hero early tomorrow morning.
Dr. Urov.'er attonded tho Senator when
tho latter was 111 some weeks ago In New
York. His summons here, it Is paid, does
not Indicate any great alarm on tho part
of tho Senator's family, but Is to satisfy j
thotr wish that hlu advice may bo had In j
Uso matter. j,L
EInior S. Glover, tho Senator'? private I
socrotary. postponed his trip to Chicago, ) I
which he Intended to mako tonight, to at- 7
tend tho meeting of the sub-commlttco of
tho national Republican committee, to fH
make arrangements for tho national con- jH
vcntlon. Mr, Glover hopes to otart to- i f
morrow with Senator Scott-
POSTMASTER THOMAS I
SAYS "NO DEFICIT" jl
Characterizes as "Ridiculously False" the Story Sent Out j
From Washington Telling of an Alleged Misappro- ,
priation of Eleven Hundred DoIIara,
Postmanter Arthur L. Thomas, who
has returned from his trip made to
Washington to meet certain charges
brought against him ln hio official ca
pacity, when called upon by a repre
sentative of The Trlbuno yesterday re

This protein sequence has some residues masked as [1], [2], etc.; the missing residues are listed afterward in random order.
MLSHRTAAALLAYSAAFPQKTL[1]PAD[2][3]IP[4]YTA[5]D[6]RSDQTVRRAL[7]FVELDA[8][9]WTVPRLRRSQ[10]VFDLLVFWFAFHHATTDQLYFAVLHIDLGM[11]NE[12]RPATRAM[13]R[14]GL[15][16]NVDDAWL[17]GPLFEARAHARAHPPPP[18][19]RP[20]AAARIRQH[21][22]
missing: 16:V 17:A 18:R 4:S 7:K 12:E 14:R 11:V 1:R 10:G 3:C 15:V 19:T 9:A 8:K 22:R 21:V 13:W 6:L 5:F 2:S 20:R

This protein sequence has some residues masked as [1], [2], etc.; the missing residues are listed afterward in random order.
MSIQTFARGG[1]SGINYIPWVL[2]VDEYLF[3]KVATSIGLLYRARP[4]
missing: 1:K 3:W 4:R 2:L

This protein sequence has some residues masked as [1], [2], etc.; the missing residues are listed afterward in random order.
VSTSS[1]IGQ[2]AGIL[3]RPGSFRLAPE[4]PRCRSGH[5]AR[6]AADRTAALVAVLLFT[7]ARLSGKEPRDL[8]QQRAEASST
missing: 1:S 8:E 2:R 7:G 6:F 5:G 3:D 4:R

fused to be Interviewed for thlB news
paper. An evonlng pnpor yesterday con
; talned, however, what was termed a
, "prepared lntorvlow," ln which Mr.
Thomas reiterates tho statement ac
credited to him before ho left Wash
ington, to the effect that the charges
against him had been fully met and
that he would not bo removed from
ofllce. Ho states that everything had
narrowed dowu to the charge that he
had paid. James D. Adatnu, Jato cashier ,
his salary while he was absent from the i
ofllce, sick, and cited several alleged l
precedents for this action. The state-
mcnt ln the evening paper then con- 1
tlnues:
"When asked about the publication of ,
a telegram in The- Tribune to which was 1
afllxcd the name of A. F. Philips, and
M'hlch charged him with a shortage of
about $1000 in his accounts, and
that he would be permitted to work the
amount out, Mr. Thomas said that any- :i
one familiar with ofllclal methods know
the charge to be ridiculously false. The
Government of the United States did
not permit any officer to work out a 1
shortugo in his olllclal accounts, and. '
that If a shortage was discovered tho
Government would demand lmmedlato IH
i reatltutioiu"